TORONTO (Jan. 4) — How circumstances have changed amid a pair of Canadian teams, two time zones apart, in the National Hockey League. Early in the now–fractured 2021–22 season, the Toronto Maple Leafs appeared disoriented, indifferent and on the cusp of a major move. They will conveniently deny it today, but had the Maple Leafs lost to the winless Chicago Blackhawks at the United Center on Oct. 27 — the visitors trailed, 2–0, after the first period — someone would have been fired. Either general manager Kyle Dubas or coach Sheldon Keefe. A fifth consecutive defeat and a 2–5–1 record after eight mostly miserable games wouldn’t have been tolerated.
As it were, the Leafs rebounded to edge the Chicagoans, 3–2, on an overtime goal by William Nylander. The GM and coach kept their jobs and the somnolent club awakened to post an 18–4–1 mark in the ensuing 23 matches.
While the Buds were wobbling, the Edmonton Oilers — enriched by the signing of rugged ex–Leaf (and Toronto native) Zach Hyman — quickly soared to the top of the NHL standings with a 9–1–0 record in their first 10 games, then 16–5–0 after 21 matches. At the time, the Oilers were backstopped by Mikko Koskinen, who subbed impressively for injured veteran Mike Smith. More recently, the Finnish native has lost his way and Edmonton has correspondingly plummeted to 2–10–2 in its past 14 starts. Media and fans in the Alberta capital are going harry… when the reason for the club’s slide is so elemental. Show me a good coach and I’ll show you a great goaltender. Conversely, Scotty Bowman and the late Al Arbour could have shared a bench and looked incompetent without the most important factor in the game. If Edmonton’s slump continues, Dave Tippett will surely take the fall. But, I ask: How has one of the NHL’s most–structured and admired coaches of the past decade suddenly become a clod? The answer is, of course, he hasn’t. Tippett just looks inept because his tender can’t make an early stop. As would a football coach with a quarterback incapable of throwing pass completions. As I mentioned, elemental.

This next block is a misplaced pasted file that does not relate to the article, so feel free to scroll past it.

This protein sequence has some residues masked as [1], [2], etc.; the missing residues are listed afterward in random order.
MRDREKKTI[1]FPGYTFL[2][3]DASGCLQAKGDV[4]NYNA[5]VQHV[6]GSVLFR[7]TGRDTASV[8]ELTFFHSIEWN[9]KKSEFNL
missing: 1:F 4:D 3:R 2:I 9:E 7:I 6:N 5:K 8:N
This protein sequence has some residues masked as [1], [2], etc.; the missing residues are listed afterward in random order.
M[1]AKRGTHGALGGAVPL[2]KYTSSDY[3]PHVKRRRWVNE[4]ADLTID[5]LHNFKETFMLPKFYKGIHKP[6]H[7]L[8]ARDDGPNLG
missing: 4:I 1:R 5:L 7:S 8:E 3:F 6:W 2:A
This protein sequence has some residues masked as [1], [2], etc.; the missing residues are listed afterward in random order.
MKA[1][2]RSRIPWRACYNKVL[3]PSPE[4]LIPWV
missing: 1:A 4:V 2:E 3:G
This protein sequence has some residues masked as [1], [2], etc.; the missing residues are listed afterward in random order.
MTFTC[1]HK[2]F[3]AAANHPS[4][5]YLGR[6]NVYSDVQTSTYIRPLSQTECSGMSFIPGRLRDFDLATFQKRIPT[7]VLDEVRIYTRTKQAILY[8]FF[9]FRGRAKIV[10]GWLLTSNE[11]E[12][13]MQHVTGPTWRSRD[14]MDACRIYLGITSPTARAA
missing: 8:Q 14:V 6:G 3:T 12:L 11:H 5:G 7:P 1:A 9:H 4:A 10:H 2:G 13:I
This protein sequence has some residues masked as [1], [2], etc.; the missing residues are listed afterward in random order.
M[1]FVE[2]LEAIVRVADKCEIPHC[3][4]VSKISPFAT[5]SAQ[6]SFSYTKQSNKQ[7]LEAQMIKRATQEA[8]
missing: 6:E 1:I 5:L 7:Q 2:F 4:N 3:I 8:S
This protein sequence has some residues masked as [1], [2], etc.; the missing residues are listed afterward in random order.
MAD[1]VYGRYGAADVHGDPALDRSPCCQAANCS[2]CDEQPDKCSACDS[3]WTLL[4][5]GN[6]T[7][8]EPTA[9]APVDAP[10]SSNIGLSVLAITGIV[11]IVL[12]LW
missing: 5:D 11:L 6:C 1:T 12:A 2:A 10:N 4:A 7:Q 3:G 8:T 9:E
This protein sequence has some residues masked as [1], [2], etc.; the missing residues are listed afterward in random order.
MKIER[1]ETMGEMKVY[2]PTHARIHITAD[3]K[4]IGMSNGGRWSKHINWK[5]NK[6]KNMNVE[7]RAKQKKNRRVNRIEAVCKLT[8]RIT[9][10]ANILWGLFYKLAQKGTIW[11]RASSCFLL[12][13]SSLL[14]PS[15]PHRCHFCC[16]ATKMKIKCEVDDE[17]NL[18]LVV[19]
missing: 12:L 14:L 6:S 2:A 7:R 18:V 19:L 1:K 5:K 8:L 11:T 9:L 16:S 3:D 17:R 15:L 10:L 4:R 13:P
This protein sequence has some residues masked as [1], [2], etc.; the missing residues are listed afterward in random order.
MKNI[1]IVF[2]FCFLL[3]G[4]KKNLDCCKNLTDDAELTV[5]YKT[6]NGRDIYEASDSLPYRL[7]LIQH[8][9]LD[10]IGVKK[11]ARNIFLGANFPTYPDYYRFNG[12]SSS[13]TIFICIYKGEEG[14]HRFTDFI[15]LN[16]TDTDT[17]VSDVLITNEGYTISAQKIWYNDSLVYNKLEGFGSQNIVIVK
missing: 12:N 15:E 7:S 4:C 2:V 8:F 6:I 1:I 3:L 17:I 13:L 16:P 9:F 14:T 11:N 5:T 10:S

GOALIE MIKKO KOSKINEN (19) PROVIDED ZACH HYMAN AND THE OILERS NO CHANCE TO BEAT THE NEW YORK RANGERS MONDAY NIGHT AT MADISON SQUARE GARDEN. DENNIS SCHNEIDLER USA TODAY